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Friday, March 23, 2012


Play based on ancient Greek mythology a joy to watch. (Review by Philisiwe Sithole)

The opening of Jean Anouilh's Antigone in the Courtyard Theatre took place last night. Directed by Lloyd O' Connor, Antigone is ancient Greek mythology-inspired drama which explores the roles of destiny in people 's lives, The play is about a young woman who wants to bury his brother with dignity yet the law denies her to do so because her brother was a traitor. Another problem is that the law forbids mourning. Antigone decides to disobey the law and buries her brother with the respect he deserves and this action leads her to death. This reflect on the themes present in the play - the issues in Antigone has relevance in today’s society in terms of tradition, law, custom, love and betrayal.

In this DUT version designed by Lloyd O' Connor with lighting design by Tina Le Roux, he has created a production which is accessible for a contemporary audience by presenting it in a colloquial text and using strong imagery. The design features a sand pit, lit torches and a cleansing font. Some of the scenes are underscored with sounds of wind, waves, birds and water which adds to the illusion being created.

Antigone begins with a very dignified well-projected chorus (Lungile Mtshali, Sindi Nkabane, Chwayita Nogaga, Mayenziwe Zuma) reporting the story will be established and describing the roles of the actors. In an outstanding and riveting performance (Tembela Mgadela) delivers a clear understanding and focused interpretation of the character of Antigone. There’s a powerful performance from Aphiwe Namba and there are unexpected comical moments portrayed by Professor Nqumako. Teakshania Chetty grabs the audience with her performance - and her skill of knitting. The whole cast performed with dedication, discipline and passion. They include Shalen Sookraj, Luthando Vezi, Buhle Mazibuko, Tevin Kunene, Siyasanga Tundzi and Mpilo Khumalo.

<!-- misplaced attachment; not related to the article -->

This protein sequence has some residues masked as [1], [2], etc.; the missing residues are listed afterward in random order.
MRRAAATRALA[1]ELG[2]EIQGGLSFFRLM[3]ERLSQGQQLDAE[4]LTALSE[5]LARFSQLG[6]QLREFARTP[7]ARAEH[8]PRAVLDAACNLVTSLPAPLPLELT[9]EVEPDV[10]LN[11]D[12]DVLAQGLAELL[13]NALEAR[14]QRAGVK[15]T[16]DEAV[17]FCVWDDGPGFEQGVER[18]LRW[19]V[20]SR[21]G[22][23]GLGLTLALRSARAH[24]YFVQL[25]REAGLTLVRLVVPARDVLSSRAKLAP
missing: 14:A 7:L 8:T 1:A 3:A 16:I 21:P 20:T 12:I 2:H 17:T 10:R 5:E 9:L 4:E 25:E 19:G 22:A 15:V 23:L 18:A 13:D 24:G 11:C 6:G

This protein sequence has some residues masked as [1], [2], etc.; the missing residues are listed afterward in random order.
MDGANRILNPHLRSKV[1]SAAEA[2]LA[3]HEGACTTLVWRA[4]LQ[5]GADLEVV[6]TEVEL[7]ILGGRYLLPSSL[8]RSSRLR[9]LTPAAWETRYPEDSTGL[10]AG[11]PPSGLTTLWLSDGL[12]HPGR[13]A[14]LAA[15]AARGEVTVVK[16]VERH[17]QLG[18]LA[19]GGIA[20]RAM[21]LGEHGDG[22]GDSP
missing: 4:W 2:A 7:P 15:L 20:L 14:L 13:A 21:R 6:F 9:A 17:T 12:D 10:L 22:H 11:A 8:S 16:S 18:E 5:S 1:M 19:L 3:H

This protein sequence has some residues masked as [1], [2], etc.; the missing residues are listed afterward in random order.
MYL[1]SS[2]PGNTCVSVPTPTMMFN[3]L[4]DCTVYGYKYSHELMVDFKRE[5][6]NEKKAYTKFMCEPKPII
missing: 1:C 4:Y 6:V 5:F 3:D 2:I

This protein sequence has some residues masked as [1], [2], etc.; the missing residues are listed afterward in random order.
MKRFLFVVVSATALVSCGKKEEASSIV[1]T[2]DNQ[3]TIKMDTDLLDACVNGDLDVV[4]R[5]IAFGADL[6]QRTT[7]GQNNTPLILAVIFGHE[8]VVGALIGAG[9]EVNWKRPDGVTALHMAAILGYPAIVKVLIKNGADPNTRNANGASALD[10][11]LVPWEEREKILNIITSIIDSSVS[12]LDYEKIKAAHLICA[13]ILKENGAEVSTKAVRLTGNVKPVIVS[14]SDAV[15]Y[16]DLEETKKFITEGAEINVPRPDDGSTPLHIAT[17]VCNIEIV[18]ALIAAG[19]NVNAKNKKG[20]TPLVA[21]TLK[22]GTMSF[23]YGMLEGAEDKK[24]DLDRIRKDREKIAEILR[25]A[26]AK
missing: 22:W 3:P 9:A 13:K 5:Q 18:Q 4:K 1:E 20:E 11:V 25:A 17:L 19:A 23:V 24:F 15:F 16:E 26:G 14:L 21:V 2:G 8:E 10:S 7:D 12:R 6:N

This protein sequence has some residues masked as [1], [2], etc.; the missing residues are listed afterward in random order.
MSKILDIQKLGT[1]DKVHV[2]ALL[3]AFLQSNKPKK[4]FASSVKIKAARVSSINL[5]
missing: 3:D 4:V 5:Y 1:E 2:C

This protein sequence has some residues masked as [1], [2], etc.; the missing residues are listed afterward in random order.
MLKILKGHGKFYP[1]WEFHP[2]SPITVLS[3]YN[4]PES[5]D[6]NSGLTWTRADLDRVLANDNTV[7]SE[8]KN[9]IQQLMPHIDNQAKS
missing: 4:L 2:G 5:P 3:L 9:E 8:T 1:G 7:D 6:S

Antigone reflects on contemporary issues relating to the law, power, religion and women, and it highlights that individuals should stand up for what they believe in, Antigone emphasizes that women should not be subservient to men and to laws that deny freedom to women. This play is relevant to today's generation and society. It was a great joy to watch.

Antigone runs until March 26 at19h00 in the Courtyard Theatre, Steve Biko Campus, Mansfield Road. More information and bookings on 031 373 2194. - Philisiwe Sithole